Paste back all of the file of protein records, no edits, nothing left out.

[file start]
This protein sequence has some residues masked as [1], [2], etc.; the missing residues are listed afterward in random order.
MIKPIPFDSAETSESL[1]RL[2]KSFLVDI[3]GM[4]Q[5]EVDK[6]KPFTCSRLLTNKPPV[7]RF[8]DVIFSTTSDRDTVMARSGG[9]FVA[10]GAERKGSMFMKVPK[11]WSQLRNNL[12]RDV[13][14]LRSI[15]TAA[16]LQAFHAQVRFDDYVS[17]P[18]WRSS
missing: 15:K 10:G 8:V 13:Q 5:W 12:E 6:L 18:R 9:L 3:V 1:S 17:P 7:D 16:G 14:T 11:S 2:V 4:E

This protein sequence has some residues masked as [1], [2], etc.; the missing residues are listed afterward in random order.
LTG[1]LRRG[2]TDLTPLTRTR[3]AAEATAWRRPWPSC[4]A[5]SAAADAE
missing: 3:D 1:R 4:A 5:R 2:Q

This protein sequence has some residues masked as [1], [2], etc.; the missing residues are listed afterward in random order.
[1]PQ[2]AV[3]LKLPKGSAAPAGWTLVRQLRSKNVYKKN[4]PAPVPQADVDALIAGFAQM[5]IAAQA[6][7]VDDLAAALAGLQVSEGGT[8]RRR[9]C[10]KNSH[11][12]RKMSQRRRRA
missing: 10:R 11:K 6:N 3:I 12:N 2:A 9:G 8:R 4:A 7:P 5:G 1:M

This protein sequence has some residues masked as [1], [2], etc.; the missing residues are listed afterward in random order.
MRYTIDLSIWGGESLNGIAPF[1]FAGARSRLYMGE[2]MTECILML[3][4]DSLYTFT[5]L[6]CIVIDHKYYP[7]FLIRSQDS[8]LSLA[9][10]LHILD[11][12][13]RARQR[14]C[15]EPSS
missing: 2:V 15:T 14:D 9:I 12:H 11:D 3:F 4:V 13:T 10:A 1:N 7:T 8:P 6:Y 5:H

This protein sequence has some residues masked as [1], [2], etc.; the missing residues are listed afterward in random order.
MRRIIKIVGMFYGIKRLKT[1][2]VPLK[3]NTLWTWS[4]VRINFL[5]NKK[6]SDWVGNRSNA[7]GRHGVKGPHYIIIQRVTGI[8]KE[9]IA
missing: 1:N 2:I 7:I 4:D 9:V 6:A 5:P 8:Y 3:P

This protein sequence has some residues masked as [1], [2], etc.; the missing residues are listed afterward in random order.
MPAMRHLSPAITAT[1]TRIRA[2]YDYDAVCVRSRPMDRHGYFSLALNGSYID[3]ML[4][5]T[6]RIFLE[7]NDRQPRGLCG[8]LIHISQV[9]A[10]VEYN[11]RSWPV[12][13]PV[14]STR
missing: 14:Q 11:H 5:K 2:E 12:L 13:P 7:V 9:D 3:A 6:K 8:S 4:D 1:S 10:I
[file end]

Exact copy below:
This protein sequence has some residues masked as [1], [2], etc.; the missing residues are listed afterward in random order.
MIKPIPFDSAETSESL[1]RL[2]KSFLVDI[3]GM[4]Q[5]EVDK[6]KPFTCSRLLTNKPPV[7]RF[8]DVIFSTTSDRDTVMARSGG[9]FVA[10]GAERKGSMFMKVPK[11]WSQLRNNL[12]RDV[13][14]LRSI[15]TAA[16]LQAFHAQVRFDDYVS[17]P[18]WRSS
missing: 15:K 10:G 8:V 13:Q 5:W 12:E 6:L 18:R 9:L 3:V 1:S 17:P 7:D 16:G 14:T 11:S 2:V 4:E

This protein sequence has some residues masked as [1], [2], etc.; the missing residues are listed afterward in random order.
LTG[1]LRRG[2]TDLTPLTRTR[3]AAEATAWRRPWPSC[4]A[5]SAAADAE
missing: 3:D 1:R 4:A 5:R 2:Q

This protein sequence has some residues masked as [1], [2], etc.; the missing residues are listed afterward in random order.
[1]PQ[2]AV[3]LKLPKGSAAPAGWTLVRQLRSKNVYKKN[4]PAPVPQADVDALIAGFAQM[5]IAAQA[6][7]VDDLAAALAGLQVSEGGT[8]RRR[9]C[10]KNSH[11][12]RKMSQRRRRA
missing: 10:R 11:K 6:N 3:I 12:N 2:A 9:G 8:R 4:A 7:P 5:G 1:M

This protein sequence has some residues masked as [1], [2], etc.; the missing residues are listed afterward in random order.
MRYTIDLSIWGGESLNGIAPF[1]FAGARSRLYMGE[2]MTECILML[3][4]DSLYTFT[5]L[6]CIVIDHKYYP[7]FLIRSQDS[8]LSLA[9][10]LHILD[11][12][13]RARQR[14]C[15]EPSS
missing: 2:V 15:T 14:D 9:I 12:H 11:D 3:F 4:V 13:T 10:A 1:N 7:T 8:P 6:Y 5:H

This protein sequence has some residues masked as [1], [2], etc.; the missing residues are listed afterward in random order.
MRRIIKIVGMFYGIKRLKT[1][2]VPLK[3]NTLWTWS[4]VRINFL[5]NKK[6]SDWVGNRSNA[7]GRHGVKGPHYIIIQRVTGI[8]KE[9]IA
missing: 1:N 2:I 7:I 4:D 9:V 6:A 5:P 8:Y 3:P

This protein sequence has some residues masked as [1], [2], etc.; the missing residues are listed afterward in random order.
MPAMRHLSPAITAT[1]TRIRA[2]YDYDAVCVRSRPMDRHGYFSLALNGSYID[3]ML[4][5]T[6]RIFLE[7]NDRQPRGLCG[8]LIHISQV[9]A[10]VEYN[11]RSWPV[12][13]PV[14]STR
missing: 14:Q 11:H 5:K 2:E 12:L 13:P 7:V 9:D 3:A 6:K 8:S 4:D 1:S 10:I